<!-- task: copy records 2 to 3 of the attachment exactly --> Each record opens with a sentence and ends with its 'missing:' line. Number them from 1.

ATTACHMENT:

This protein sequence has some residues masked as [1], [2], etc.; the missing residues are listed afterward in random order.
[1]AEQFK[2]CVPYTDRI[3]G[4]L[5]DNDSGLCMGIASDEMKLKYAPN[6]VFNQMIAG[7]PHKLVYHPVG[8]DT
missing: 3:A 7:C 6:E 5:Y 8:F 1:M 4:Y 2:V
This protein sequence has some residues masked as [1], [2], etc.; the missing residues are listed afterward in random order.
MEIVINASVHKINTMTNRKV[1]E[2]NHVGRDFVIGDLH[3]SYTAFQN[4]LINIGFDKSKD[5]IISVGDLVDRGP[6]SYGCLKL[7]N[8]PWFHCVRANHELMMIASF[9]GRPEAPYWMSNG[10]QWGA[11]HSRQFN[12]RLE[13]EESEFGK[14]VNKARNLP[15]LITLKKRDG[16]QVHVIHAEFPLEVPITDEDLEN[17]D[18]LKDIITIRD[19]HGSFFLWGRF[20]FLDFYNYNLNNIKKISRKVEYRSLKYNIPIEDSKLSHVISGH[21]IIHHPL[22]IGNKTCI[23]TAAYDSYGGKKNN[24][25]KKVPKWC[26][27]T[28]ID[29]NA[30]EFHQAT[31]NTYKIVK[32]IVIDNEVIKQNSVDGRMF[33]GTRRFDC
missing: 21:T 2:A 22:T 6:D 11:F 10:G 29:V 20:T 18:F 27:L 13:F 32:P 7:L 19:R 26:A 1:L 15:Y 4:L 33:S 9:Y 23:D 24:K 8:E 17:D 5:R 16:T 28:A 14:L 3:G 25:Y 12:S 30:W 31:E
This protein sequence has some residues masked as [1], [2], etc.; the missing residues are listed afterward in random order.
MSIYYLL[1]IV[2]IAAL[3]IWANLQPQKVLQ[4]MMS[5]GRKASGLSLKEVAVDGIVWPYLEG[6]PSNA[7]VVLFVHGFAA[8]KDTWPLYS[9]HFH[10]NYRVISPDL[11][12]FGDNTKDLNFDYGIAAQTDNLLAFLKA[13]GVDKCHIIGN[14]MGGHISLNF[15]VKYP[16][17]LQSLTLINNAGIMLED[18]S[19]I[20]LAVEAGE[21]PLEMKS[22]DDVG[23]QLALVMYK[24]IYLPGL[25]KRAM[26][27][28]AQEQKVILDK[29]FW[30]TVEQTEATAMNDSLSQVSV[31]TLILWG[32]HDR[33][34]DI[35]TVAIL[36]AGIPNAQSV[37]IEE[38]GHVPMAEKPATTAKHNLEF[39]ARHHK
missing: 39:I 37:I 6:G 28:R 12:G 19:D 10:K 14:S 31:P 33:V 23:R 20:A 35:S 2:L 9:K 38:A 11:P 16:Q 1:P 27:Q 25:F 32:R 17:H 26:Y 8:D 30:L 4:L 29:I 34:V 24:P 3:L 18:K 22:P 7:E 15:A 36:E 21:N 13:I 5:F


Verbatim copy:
This protein sequence has some residues masked as [1], [2], etc.; the missing residues are listed afterward in random order.
MEIVINASVHKINTMTNRKV[1]E[2]NHVGRDFVIGDLH[3]SYTAFQN[4]LINIGFDKSKD[5]IISVGDLVDRGP[6]SYGCLKL[7]N[8]PWFHCVRANHELMMIASF[9]GRPEAPYWMSNG[10]QWGA[11]HSRQFN[12]RLE[13]EESEFGK[14]VNKARNLP[15]LITLKKRDG[16]QVHVIHAEFPLEVPITDEDLEN[17]D[18]LKDIITIRD[19]HGSFFLWGRF[20]FLDFYNYNLNNIKKISRKVEYRSLKYNIPIEDSKLSHVISGH[21]IIHHPL[22]IGNKTCI[23]TAAYDSYGGKKNN[24][25]KKVPKWC[26][27]T[28]ID[29]NA[30]EFHQAT[31]NTYKIVK[32]IVIDNEVIKQNSVDGRMF[33]GTRRFDC
missing: 21:T 2:A 22:T 6:D 11:F 10:G 29:V 20:T 18:F 27:L 13:F 32:P 7:L 19:R 26:A 1:L 15:Y 4:L 33:S 9:Y 23:D 24:K 8:E 17:D 5:R 16:T 28:A 14:L 3:G 25:Y 12:S 30:W 31:E
This protein sequence has some residues masked as [1], [2], etc.; the missing residues are listed afterward in random order.
MSIYYLL[1]IV[2]IAAL[3]IWANLQPQKVLQ[4]MMS[5]GRKASGLSLKEVAVDGIVWPYLEG[6]PSNA[7]VVLFVHGFAA[8]KDTWPLYS[9]HFH[10]NYRVISPDL[11][12]FGDNTKDLNFDYGIAAQTDNLLAFLKA[13]GVDKCHIIGN[14]MGGHISLNF[15]VKYP[16][17]LQSLTLINNAGIMLED[18]S[19]I[20]LAVEAGE[21]PLEMKS[22]DDVG[23]QLALVMYK[24]IYLPGL[25]KRAM[26][27][28]AQEQKVILDK[29]FW[30]TVEQTEATAMNDSLSQVSV[31]TLILWG[32]HDR[33][34]DI[35]TVAIL[36]AGIPNAQSV[37]IEE[38]GHVPMAEKPATTAKHNLEF[39]ARHHK
missing: 39:I 37:I 6:G 28:R 12:G 19:D 10:K 14:S 31:P 33:V 23:R 20:A 35:S 2:L 9:K 38:A 11:P 16:Q 1:P 27:Q 25:F 32:R 17:H 26:Y 8:D 30:L 4:L 29:I 34:V 24:P 3:L 18:K 22:P 7:E 15:A 36:E 21:N 13:I 5:F